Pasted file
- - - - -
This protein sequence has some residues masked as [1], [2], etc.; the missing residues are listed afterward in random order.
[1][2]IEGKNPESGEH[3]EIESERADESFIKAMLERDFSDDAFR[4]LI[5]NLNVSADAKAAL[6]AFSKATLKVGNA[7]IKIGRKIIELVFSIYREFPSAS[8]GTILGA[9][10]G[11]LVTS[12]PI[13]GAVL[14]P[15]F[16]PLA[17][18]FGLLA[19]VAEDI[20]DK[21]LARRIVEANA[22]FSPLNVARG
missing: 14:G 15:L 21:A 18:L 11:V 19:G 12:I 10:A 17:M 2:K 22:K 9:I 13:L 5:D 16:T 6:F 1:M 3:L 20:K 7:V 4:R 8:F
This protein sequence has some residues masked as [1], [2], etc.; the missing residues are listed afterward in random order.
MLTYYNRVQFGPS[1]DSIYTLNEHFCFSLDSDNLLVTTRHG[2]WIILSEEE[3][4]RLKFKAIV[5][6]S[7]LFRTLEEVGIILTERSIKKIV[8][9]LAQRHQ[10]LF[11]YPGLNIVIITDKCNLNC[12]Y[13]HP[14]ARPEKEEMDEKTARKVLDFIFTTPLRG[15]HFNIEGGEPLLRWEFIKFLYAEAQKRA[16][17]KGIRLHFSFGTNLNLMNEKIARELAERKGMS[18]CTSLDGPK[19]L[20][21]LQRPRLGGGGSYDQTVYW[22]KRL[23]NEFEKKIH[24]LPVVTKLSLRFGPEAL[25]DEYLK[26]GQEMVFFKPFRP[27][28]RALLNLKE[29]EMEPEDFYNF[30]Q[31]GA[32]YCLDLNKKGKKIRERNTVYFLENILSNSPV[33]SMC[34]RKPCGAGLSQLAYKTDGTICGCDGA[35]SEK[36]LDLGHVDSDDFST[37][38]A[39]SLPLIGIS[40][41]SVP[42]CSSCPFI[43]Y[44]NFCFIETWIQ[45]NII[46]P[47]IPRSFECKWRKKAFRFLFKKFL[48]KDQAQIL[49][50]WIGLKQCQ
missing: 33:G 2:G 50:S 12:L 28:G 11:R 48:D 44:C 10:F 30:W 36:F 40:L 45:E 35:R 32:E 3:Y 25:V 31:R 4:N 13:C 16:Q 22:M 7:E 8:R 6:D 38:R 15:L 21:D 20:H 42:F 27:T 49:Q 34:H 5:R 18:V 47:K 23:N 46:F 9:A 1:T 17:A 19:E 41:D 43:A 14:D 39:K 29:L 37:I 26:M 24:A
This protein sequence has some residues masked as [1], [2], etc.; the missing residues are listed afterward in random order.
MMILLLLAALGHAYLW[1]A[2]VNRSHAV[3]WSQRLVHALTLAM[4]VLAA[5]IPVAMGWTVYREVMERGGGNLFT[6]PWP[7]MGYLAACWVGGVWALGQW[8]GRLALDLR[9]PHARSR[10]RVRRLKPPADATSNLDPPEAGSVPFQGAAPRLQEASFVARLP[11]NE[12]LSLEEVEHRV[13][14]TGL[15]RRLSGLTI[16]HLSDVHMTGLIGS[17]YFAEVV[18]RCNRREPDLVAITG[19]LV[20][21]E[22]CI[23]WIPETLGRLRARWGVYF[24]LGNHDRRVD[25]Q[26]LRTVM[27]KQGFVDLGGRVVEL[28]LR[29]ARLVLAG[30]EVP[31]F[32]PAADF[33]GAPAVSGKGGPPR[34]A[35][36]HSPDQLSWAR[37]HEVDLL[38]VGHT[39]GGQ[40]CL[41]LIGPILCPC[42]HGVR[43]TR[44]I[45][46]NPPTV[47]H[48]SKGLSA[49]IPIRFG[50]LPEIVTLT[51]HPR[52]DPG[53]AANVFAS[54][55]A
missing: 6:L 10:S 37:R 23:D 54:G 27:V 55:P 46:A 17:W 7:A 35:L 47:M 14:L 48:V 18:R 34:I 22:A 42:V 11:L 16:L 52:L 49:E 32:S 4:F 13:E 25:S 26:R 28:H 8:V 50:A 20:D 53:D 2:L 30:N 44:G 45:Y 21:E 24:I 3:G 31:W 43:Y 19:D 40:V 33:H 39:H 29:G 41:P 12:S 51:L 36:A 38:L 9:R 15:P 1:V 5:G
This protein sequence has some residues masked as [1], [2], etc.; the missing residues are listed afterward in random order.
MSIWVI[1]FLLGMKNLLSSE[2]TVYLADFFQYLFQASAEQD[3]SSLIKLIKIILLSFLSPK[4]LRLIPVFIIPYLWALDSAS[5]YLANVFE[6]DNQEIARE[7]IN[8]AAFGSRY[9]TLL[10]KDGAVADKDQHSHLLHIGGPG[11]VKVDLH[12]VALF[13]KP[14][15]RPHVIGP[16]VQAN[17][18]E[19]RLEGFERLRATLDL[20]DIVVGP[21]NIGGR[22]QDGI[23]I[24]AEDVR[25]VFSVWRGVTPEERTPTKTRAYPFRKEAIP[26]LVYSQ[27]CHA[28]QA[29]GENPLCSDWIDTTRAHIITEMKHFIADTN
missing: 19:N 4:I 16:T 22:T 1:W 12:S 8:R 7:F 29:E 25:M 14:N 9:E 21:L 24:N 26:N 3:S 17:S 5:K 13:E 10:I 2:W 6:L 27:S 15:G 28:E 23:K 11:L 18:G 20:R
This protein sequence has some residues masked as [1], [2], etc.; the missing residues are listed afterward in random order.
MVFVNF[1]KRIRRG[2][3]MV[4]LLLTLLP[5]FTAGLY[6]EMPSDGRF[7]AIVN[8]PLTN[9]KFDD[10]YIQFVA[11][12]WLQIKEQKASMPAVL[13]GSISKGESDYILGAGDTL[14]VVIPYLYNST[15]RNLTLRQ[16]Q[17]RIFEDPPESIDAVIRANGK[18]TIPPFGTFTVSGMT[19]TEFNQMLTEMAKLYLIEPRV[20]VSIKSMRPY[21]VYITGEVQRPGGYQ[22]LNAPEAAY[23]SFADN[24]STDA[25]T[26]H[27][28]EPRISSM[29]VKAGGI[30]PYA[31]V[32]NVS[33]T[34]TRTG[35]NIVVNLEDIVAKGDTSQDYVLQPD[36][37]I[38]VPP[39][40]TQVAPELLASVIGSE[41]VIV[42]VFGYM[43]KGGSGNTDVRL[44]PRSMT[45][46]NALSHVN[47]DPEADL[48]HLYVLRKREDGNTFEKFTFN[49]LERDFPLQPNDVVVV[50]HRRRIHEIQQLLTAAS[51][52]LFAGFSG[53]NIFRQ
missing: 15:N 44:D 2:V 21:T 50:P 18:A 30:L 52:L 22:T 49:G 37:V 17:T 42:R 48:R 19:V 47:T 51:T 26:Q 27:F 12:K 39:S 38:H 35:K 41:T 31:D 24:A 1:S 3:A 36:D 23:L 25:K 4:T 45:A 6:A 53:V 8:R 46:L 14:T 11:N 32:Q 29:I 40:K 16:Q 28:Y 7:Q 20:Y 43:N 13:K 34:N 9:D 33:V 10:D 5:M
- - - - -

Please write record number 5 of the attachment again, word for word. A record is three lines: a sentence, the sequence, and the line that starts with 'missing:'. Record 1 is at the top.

This protein sequence has some residues masked as [1], [2], etc.; the missing residues are listed afterward in random order.
MVFVNF[1]KRIRRG[2][3]MV[4]LLLTLLP[5]FTAGLY[6]EMPSDGRF[7]AIVN[8]PLTN[9]KFDD[10]YIQFVA[11][12]WLQIKEQKASMPAVL[13]GSISKGESDYILGAGDTL[14]VVIPYLYNST[15]RNLTLRQ[16]Q[17]RIFEDPPESIDAVIRANGK[18]TIPPFGTFTVSGMT[19]TEFNQMLTEMAKLYLIEPRV[20]VSIKSMRPY[21]VYITGEVQRPGGYQ[22]LNAPEAAY[23]SFADN[24]STDA[25]T[26]H[27][28]EPRISSM[29]VKAGGI[30]PYA[31]V[32]NVS[33]T[34]TRTG[35]NIVVNLEDIVAKGDTSQDYVLQPD[36][37]I[38]VPP[39][40]TQVAPELLASVIGSE[41]VIV[42]VFGYM[43]KGGSGNTDVRL[44]PRSMT[45][46]NALSHVN[47]DPEADL[48]HLYVLRKREDGNTFEKFTFN[49]LERDFPLQPNDVVVV[50]HRRRIHEIQQLLTAAS[51][52]LFAGFSG[53]NIFRQ
missing: 15:N 44:D 2:V 21:T 50:P 18:A 30:L 52:L 22:T 49:G 37:V 17:T 42:R 48:R 19:V 47:T 51:T 26:Q 27:F 12:K 39:S 38:H 35:K 41:T 31:D 24:A 1:S 3:A 36:D 23:L 25:K 4:T 45:A 6:A 53:V 8:R 46:L 14:T 11:N 32:Q 29:I 40:K 16:Q 28:Y 7:Q 20:Y 43:N 13:K 34:N 9:D 33:V 10:D 5:M